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SportsColumnistsDavid Lennon

Why panicking early was a bad move by Mets manager Terry Collins

New York Mets manager Terry Collins during a

New York Mets manager Terry Collins during a spring training workout Thursday, Feb. 18, 2016, in Port St. Lucie, Florida. Photo Credit: Newsday / Alejandra Villa

After sacrificing his most critical bullpen pieces and narrowly escaping Wednesday with a 2-1 victory over the Marlins, Terry Collins didn’t sound like the manager of the defending National League champions.

He was Terry from Flushing. First time, longtime.

Because the postgame spiel Collins delivered was straight talk-radio fodder, the stuff of rush-hour traffic frustration, or midnight loneliness. It was not the sober analysis of a 66-year-old baseball lifer.

“We had to send a message,” Collins said. “We’ve got to show people we mean business here.”

Collins went on to use a series of adjectives that really shouldn’t be applied on April 13, describing Wednesday as “huge” and “a game we had to win.” Only five days earlier, this was the same team that raised the NL pennant. The Mets spent all spring training telling us how they’d not just make it back to the World Series, but finish the job this time.

And now Collins is sweating a mid-April game against the Marlins? That’s playing tight, and it’s also contagious. That’s the kind of talk reserved for watching games from the couch, with a cold beer, blasting Yoenis Cespedes and his $27.5-millon salary for Wednesday’s hat trick (three strikeouts).

No, it’s Collins’ responsibility to pilot this ship, and panicking after bumping into a few waves during the first week is not good for anyone, from the manager on down to the 25th roster spot. For the past five years, we’ve seen Collins have the perfect feel for his Mets teams, whether it was squeezing the most from meager talent in those early seasons or keeping them focused on last October’s World Series campaign.

Sure, Collins would have his moments. He’d let off steam for the camera, but that always seemed to work to his advantage. For the smarter, savvy managers, it’s a familiar tactic. As long as Collins kept the reporters entertained, his players could go about their work, mostly free from the media’s tentacles.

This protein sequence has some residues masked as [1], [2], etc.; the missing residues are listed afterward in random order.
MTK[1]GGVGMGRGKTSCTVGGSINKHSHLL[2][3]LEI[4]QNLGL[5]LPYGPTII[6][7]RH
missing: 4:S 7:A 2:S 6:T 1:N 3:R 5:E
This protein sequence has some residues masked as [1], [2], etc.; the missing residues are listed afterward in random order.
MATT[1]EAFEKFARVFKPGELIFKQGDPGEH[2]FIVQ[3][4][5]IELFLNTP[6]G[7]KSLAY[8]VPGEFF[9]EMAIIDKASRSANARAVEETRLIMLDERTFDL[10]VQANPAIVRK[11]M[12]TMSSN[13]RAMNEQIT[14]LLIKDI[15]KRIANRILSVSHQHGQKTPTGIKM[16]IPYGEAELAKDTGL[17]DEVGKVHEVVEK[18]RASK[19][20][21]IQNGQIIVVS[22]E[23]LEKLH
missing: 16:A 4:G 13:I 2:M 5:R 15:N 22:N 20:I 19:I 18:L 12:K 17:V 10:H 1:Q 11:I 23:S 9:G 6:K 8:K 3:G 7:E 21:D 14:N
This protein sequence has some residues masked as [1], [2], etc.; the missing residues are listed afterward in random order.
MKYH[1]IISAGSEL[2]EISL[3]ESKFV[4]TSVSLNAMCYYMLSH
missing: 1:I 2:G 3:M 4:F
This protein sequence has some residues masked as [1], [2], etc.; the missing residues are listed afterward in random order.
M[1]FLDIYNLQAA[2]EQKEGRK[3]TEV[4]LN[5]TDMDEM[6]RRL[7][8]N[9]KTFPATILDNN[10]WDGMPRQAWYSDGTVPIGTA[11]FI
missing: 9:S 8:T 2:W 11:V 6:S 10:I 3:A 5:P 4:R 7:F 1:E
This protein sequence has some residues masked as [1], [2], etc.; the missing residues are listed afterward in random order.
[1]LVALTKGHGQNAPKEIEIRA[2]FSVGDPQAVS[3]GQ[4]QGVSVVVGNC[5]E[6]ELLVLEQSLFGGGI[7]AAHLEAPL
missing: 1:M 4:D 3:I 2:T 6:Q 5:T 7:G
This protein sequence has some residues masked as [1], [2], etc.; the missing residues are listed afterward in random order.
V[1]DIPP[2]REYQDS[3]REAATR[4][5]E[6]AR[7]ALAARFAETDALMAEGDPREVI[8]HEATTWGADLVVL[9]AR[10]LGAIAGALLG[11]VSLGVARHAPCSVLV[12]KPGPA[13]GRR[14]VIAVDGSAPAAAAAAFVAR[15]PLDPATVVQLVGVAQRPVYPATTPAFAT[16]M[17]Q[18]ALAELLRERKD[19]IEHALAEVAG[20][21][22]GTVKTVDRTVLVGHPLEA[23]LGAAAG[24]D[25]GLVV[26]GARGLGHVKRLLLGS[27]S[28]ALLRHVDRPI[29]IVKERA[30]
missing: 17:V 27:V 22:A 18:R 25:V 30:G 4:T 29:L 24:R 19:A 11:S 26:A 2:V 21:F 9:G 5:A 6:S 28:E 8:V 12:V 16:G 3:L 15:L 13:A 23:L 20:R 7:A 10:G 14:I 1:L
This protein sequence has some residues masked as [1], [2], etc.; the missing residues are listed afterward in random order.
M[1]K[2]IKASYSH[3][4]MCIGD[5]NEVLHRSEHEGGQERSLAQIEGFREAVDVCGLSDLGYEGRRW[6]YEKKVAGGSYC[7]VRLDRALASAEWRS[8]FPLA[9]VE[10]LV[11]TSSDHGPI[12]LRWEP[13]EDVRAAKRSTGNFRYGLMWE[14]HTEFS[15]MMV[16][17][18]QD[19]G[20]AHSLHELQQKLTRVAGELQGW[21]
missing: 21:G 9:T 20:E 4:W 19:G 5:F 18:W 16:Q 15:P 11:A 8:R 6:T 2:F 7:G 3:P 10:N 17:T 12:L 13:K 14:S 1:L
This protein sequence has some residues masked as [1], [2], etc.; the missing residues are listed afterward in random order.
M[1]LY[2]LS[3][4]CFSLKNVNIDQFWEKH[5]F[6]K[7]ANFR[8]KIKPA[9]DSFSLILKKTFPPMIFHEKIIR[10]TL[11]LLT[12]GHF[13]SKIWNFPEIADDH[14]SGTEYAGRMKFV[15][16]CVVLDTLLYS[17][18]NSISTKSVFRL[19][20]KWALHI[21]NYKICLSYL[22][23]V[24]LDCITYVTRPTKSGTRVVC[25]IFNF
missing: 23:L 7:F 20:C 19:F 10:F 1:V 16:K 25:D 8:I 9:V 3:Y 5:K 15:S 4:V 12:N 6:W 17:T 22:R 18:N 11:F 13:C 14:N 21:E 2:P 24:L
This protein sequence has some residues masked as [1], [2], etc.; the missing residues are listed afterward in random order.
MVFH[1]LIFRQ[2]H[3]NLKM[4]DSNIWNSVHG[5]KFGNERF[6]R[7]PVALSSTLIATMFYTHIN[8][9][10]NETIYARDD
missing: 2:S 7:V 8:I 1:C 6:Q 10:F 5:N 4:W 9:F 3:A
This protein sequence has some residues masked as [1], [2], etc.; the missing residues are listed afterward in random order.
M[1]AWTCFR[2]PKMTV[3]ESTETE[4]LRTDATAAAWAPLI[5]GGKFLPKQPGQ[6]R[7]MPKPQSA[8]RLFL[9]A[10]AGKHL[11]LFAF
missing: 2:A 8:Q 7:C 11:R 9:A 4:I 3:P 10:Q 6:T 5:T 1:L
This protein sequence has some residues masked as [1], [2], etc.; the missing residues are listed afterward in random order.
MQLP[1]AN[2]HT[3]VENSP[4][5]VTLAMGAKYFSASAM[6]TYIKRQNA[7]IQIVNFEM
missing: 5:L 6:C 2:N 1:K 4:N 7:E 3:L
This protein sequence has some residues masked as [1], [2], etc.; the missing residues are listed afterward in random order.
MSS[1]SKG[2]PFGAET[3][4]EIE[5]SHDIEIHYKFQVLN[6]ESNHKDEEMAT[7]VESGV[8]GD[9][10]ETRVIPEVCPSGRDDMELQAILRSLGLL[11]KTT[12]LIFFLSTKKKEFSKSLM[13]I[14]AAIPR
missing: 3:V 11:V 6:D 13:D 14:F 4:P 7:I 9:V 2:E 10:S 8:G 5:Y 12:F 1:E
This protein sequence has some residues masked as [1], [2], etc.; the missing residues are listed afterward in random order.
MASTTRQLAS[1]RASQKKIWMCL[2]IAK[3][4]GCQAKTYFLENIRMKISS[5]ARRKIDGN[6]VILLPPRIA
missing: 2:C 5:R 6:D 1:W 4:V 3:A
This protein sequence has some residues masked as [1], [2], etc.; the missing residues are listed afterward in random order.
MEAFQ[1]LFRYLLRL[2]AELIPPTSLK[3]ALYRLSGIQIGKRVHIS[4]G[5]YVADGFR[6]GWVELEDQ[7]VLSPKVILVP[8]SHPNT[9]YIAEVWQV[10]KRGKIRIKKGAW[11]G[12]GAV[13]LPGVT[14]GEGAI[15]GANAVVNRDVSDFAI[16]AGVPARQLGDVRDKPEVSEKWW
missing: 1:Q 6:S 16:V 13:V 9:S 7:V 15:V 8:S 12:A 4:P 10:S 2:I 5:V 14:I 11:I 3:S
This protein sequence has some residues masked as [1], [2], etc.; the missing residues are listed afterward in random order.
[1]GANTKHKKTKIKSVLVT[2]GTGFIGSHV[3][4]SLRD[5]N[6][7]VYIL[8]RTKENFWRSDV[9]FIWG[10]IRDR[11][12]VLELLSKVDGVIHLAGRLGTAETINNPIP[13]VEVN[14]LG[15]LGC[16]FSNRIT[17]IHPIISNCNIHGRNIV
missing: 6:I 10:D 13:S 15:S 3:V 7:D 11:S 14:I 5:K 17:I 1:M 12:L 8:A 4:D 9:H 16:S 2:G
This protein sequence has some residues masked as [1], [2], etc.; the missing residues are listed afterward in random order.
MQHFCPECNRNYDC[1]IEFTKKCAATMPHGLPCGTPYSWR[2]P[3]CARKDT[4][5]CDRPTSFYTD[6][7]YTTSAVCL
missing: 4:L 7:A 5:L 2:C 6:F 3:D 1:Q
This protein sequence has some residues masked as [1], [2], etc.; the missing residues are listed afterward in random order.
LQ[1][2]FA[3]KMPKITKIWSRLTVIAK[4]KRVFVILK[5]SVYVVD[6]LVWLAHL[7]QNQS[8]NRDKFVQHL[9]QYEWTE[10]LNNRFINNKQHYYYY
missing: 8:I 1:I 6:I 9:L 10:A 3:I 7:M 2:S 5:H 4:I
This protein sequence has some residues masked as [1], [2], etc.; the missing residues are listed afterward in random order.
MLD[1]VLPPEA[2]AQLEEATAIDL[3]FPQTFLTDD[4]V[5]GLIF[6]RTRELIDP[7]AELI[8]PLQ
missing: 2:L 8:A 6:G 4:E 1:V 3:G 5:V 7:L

But Collins handled everything Wednesday with a nervous hand on the wheel. He pulled Logan Verrett after 85 pitches, despite six scoreless innings. Then he called on Jim Henderson, fresh off a career-high 34 pitches the previous night, for the seventh. We also should mention this is Henderson’s first year back in the majors after shoulder surgery, and going to him so soon seemed not only unwise, but dangerous.

Collins said Henderson told him he was fine before the game, but it’s up to the manager to protect these players from themselves. Henderson had nothing — his velocity dipped to 89-90 mph from the 95 of his previous outings — and loaded the bases before Hansel Robles replaced him.

Robles and Jerry Blevins bailed out Collins. But when the Marlins put the tying run on in the eighth, he summoned Jeurys Familia for the five-out save. In April. For Game No. 8. On top of that, Familia was being used in consecutive games, and this was his fourth appearance in five days. He also has been battling a severe cold.

For a team sworn to protect its young pitching staff, this bordered on abusive so early in the season. And Collins had no problem saying he was motivated by the Mets’ disappointing 2-5 start. If the record had been reversed?

“I would never have done it,” Collins said. “He would have pitched the ninth inning and ninth inning only.”

Again, a startling admission for April. But Collins felt it was that important. Or someone did. The manager was spotted having a long conversation with Fred Wilpon before Tuesday night’s loss, and it seemed like too much of a coincidence for Collins to suddenly be so worried about the “perception” of his team during Wednesday’s postgame news conference.

Collins said he was hearing “people” talk about the Mets showing “no energy” and being “overconfident” and “not taking things seriously.” But he didn’t specify where all this stuff was coming from, other than mentioning that he does read the newspapers and what’s written about the team.

We’re glad to hear that. We can use his $2 (or page views). But that’s not something managers usually cop to, if at all. And frankly, despite our taste for hyperbole, we’d never call an April 13th game a “must-win.” That’s crazy talk.

But Terry from Flushing did. And for the price he paid Wednesday, the Mets might have been better off losing.

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